an/somebody's Achilles' heel

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Achilles' heel

A weakness or vulnerability that can lead to permanent destruction or downfall. In Greek mythology, the hero Achilles was killed after being struck in the heel—the only weak spot on his body. Improper security measures were the failed company's Achilles' heel. I'm a good student, but I know I won't score high enough on the scholarship test because math is my Achilles' heel.
See also: heel
Farlex Dictionary of Idioms. © 2015 Farlex, Inc, all rights reserved.

Achilles' heel

Fig. a weak point or fault in someone or something otherwise perfect or excellent. (From the legend of Greek hero Achilles, who had only one vulnerable part of his body, his heel; as an infant his mother had held him by one heel to dip him in the River Styx to make him invulnerable.) He was very brave, but fear of spiders was his Achilles' heel.
See also: heel
McGraw-Hill Dictionary of American Idioms and Phrasal Verbs. © 2002 by The McGraw-Hill Companies, Inc.

Achilles' heel

A fatal weakness, a vulnerable area, as in This division, which is rarely profitable, is the company's Achilles' heel. The term alludes to the Greek legend about the heroic warrior Achilles whose mother tried to make him immortal by holding the infant by his heel and dipping him into the River Styx. Eventually he was killed by an arrow shot into his undipped heel. [c. 1800]
See also: heel
The American Heritage® Dictionary of Idioms by Christine Ammer. Copyright © 2003, 1997 by The Christine Ammer 1992 Trust. Published by Houghton Mifflin Harcourt Publishing Company. All rights reserved.

an/somebody’s Achilles’ ˈheel

a hidden weakness or fault in somebody which may be used to harm them: His pride proved to be his Achilles’ heel.This expression is named after the Greek hero Achilles. When he was a small child, his mother dipped him into the river Styx, which meant that he could not be injured. She held him by his heel, which therefore was not touched by the water. Achilles died after being wounded by an arrow in the heel.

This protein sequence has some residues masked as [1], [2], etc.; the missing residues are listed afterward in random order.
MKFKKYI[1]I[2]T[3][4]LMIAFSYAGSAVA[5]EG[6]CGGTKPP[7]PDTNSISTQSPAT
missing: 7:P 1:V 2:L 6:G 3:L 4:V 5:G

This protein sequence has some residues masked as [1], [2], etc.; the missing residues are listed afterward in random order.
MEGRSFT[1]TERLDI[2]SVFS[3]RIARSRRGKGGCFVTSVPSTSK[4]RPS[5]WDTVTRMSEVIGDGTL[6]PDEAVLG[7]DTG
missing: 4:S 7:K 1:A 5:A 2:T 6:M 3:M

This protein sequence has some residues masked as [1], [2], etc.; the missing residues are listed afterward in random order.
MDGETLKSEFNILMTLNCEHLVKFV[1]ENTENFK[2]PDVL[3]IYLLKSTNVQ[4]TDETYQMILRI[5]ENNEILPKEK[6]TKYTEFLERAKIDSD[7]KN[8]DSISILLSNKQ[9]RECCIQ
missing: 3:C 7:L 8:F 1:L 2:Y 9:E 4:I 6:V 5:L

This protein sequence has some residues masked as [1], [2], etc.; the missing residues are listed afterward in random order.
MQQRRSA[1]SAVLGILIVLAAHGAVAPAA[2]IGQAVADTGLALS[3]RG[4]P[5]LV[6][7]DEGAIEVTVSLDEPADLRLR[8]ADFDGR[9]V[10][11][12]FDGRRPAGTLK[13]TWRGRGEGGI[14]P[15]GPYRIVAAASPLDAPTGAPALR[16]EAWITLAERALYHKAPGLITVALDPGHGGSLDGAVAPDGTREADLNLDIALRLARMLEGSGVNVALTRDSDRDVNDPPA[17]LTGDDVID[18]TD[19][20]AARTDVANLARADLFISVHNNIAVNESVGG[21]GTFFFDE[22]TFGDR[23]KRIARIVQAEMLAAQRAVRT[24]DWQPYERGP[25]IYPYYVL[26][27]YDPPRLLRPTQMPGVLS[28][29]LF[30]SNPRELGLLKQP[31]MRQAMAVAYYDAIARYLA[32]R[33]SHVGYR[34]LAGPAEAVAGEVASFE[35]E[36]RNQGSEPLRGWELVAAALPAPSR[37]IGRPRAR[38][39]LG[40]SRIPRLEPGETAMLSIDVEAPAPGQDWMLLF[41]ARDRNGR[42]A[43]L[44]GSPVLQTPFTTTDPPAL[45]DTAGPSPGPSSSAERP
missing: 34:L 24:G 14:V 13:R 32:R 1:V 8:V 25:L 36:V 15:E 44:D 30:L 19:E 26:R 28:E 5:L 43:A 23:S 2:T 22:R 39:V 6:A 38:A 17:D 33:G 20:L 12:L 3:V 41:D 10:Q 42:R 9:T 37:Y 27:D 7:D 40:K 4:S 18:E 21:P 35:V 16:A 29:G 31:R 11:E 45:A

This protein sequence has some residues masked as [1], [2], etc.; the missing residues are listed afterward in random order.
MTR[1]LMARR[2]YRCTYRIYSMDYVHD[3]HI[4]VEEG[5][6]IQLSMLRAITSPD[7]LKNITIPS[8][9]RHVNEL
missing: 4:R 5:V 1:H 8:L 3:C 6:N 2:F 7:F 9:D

See also: heel
Farlex Partner Idioms Dictionary © Farlex 2017

Achilles' heel

A vulnerable or weak spot. The term is derived from the Greek myth of the hero Achilles, whose mother held him by the heel while dipping him into the River Styx to make him immortal. He eventually was killed by an arrow shot into his heel. The term became a literary metaphor about two centuries ago and remains current as a cliché.
See also: heel
The Dictionary of Clichés by Christine Ammer Copyright © 2013 by Christine Ammer

Achilles' heel

A vulnerable spot that leads to a downfall. According to Greek mythology, anyone who was immersed in the River Styx, which marked the boundary of the underworld, became invulnerable. Thetis dipped her young son Achilles in the river, but she held him by his heel. Because her hand covered that part of his body, the water did not touch it and it became his one vulnerable spot. Achilles, who grew to become a great warrior, died during the Trojan War when an arrow struck his heel. Even though it's located in the same part of the body, don't confuse “Achilles' heel” with “Achilles tendon,” which connects muscles in your lower leg to your heel bone.
See also: heel
Endangered Phrases by Steven D. Price Copyright © 2011 by Steven D. Price
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References in periodicals archive ?
What is their Achilles heel? Their scrum and attacking play.
Given that all our current antiretrovirals harbor the "Achilles heel" of resistance, our only hope for the long-term success of these drugs is that drug development will outpace the incidence of resistance.
Keane is likely to take over from Juan Sebastian Veron, who will be rested because of his troublesome Achilles heel injury.
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Stuart of Lucent Technologies' Bell Labs in Holmdel, N.J., has found a way to transform the Achilles heel of these so-called multimode fibers into a source of new strength.
While banks have taken giant strides returning to the business of lending money, the Achilles Heel in the banking industry may be higher interest rates.
The availability of such data and the integrity of their collection is the Achilles heel of such systems.
The use of reprocessed elastomer has had its proverbial Achilles Heel, that is, inconsistency of performance.
After two meetings, it's easy to say that Laoag is Air Force's Achilles heel.
Steve Bruce's only fear is his side's Achilles heel - complacency - will surface after Hull put one foot in the Championship Play-Off Final.
NOEL Gallagher has described teaming up with his brother Liam in Oasis as the band's "Achilles heel".
The scrum has been repeatedly exposed as the Wallabies' Achilles heel and coach Stuart Lancaster has outlined his aim of pressurising Michael Cheika's men in a department of the game that is a source of strength.
"That's very satisfying because it means we're working well to the shape, but our Achilles heel has been on set-plays.